Another thing that I've been trying out this month is the bed-desk. When I was at university I wrote all of my essays and creative pieces at my desk or on my bedroom floor, but the desk I have now is a lot smaller than the one I had at university and sitting on the floor every day gets pretty tiring, so I'm trying out OpenEllbey's bed-desk idea. I think making the writing feel a little less formal is probably helping me to get the idea out, but I'm not sure yet whether I'll ever be able to completely sway from my real desk.

Hopefully by the end of this month I'll be able to tell you that I've written 40,000 words!

Do you/could you work from your bed, or are you the sort of person who needs a real desk to feel legit? Have you ever tried anything like Camp NaNoWriMo? How did you do? How are you doing if you're doing it now? Are these too many questions? Okay, I'm done. I've got writing to do!

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Thursday 3 April 2014

February & March book reviews

It's been a busy couple of months here. Well, March was busy anyway, I'm not entirely sure what I was doing in February to be honest. Anyway I may not have had time for many books over the past couple of months but the ones I did read were all fantastic.

1. Talking Heads by Alan Bennett.

100 years ago when I was doing my Performing Arts A Level I performed a section of one of the monologues from this collection as part of our final showcase. I was accused, by the examiners, of not understanding Alan Bennett's style, which is totally ridiculous. Not that I'm still bitter or anything.

Talking Heads is a collection of 13 monologues (all 12 originally filmed for the BBC plus 1 earlier monologue not technically part of the series) mostly written for female actors. Bennett shares a few of his own thoughts about the monologues in a few introductory essays in the book, which are definitely worth reading, but, of course, the monologues themselves are the highlight. I, like many other theatre loving Englishmen, adore Alan Bennett's work and basically I think every single one of the monologues in this collection is perfect. 5/5 stars.

2. Every Day by David Levithan.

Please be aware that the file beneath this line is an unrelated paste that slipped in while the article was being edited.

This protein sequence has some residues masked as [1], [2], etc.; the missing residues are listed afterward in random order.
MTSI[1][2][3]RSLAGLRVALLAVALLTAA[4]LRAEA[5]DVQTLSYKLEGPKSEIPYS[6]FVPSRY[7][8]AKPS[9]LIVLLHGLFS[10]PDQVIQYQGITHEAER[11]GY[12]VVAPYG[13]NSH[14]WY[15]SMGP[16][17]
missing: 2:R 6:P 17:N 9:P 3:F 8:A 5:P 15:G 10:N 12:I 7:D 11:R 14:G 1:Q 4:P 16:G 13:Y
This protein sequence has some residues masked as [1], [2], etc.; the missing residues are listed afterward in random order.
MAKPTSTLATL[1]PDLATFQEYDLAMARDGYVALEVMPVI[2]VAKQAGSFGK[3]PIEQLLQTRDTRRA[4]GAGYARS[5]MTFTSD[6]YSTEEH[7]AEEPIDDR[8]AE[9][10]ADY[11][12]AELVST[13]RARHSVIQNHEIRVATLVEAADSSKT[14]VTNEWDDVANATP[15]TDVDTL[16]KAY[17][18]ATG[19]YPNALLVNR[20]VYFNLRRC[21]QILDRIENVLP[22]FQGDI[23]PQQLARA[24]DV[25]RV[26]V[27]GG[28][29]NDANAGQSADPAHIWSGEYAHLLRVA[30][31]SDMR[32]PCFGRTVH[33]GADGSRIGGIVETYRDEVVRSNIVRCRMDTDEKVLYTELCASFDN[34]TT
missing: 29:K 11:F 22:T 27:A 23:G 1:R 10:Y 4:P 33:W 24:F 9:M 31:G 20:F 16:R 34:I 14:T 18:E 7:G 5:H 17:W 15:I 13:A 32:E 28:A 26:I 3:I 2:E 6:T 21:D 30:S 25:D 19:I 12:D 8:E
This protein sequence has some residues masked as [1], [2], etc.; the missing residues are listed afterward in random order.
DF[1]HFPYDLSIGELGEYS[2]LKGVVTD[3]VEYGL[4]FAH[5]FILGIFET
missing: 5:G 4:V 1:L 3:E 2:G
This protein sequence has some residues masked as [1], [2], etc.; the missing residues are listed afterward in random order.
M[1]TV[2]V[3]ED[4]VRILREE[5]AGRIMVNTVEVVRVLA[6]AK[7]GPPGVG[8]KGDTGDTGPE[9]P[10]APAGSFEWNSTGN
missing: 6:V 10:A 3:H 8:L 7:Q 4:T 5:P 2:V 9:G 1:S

The premise of Every Day hooked me the moment I first heard it. The narrator, A, is a form of consciousness who every morning wakes up in someone else's borrowed body. The story sees A fall in love and try desperately to make a somewhat normal life despite the fact that they have no way of knowing where or who they'll wake up tomorrow. David Levithan's writing is beautiful, as always, and the story is so unique and unlike anything I've read before. I definitely, definitely recommend it, even if YA isn't your usual jam. 5/5 stars.

3. Just One Day by Gayle Forman

I knew that I was going to love this before I even picked it up. Why? Because Paris, that's why. A large chunk of the story takes place in Paris over just one day (there's the title) with Allyson and Willem, a boy Allyson meets while in London on a very organised trip. The Paris in this story is probably a little different to the Paris that you're used to reading about but it is, after all, Paris and therefore beautiful. How many more times do you think I can say the word Paris in this review? Anyway, I won't spoil the rest of the story but the changes that Allyson goes through as a result of her one day in Paris were, in my opinion, incredibly well handled and realistic, and the whole book just filled me with a desperate desire to visit all of Europe. 5/5 stars.

4. Born Confused by Tanuja Desai Hidier.

My mum must have bought me this book almost ten years ago and it has sat unread on my bookshelf ever since. I wish I had read it sooner, because it is such a great read, but I'm also not sure I would have fully appreciated it had I read it back then when I had absolutely no knowledge of cultural appropriation or the issues that surround it. Born Confused tells the story of Dimple Lala and her struggle to find her place in both the American culture of her friends and the Indian culture of her family, while her notions of both cultures constantly change around her. Aside from those issues I have already mentioned Born Confused also tackles LGBTQ issues and family issues in a way that doesn't feel at all condescending or false. Dimple also has fantastic parents, which is something that YA often lacks, and I'd probably recommend the book based on them alone. 4/5 stars.

5. The Pursuit of Love by Nancy Mitford.

I had never heard of Nancy Mitford until a friend of mine recommended that I watch the TV movie of the sequel to The Pursuit of Love, Love In a Cold Climate, and when looking for it online I found both that book and this, it's predecessor. I bought them both, planning to read them quickly and then watch the film, but that hasn't quite happened yet. It took me a little while to get into The Pursuit of Love, Mitford's satirical look at the fictional Radletts of Alconleigh, but that might just be because for all of my years of studying English literature, literary satire still goes straight over my head at times. Once I did get into it though I very much enjoyed it, particularly Linda's exploits with her polar opposite husbands and Parisian lover. Oh, there it is, Paris again. 3/5 Stars.